IMPLEMENTING LDIM get { return units; } //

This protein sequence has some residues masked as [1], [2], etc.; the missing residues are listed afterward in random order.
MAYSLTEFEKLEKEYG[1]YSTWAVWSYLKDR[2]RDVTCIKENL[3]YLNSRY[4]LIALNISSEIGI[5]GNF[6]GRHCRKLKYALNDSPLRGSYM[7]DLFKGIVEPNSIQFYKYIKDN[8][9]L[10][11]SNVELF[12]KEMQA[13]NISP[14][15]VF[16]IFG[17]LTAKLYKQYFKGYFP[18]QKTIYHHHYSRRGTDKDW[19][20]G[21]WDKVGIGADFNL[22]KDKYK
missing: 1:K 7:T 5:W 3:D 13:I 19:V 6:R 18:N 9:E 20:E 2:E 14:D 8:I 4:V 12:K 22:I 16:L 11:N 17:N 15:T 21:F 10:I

IMPLEMENTING LDIM get { return units; } // set must validate set { // if null is passed in make it null if (value.IsNull) { SetNull(); return; } // if valid unit is passed in then change // unit and adjust value to match if (value == in || value == ft || value == yd ) { double curFactor = Factor(units); double newFactor = Factor(value.Value); units = value.Value; this.value *= curFactor / newFactor; return; } // if you get to here an // invalid unit was passed in so throw an exception throw new ApplicationException(value.Value + Is not valid unit , null); } } } This code has a Unit property that wraps the units field in LDim. The set portion of the property validates any change to the units field and throws an exception when an attempt is made to set units to an unsupported value. Note that this code is much more complex than just exposing a field. However, any code you add to SQL Server 2005 must protect the integrity of the database no matter what. The get part of the property is straightforward; it just returns the current value of units. The set part of the property must do two things. One is to check that a valid unit string is being used. The other is to convert the current value of the LDim to the value in the new units. This ensures that if the value of an LDim is 1 ft and the units are changed to in , the value is changed to 12. User-Defined Type Validation It is possible to insert a user-defined type value into a column without using the Parse method implemented in the user-defined type. This is done by just inserting a binary number directly into the column. Doing this

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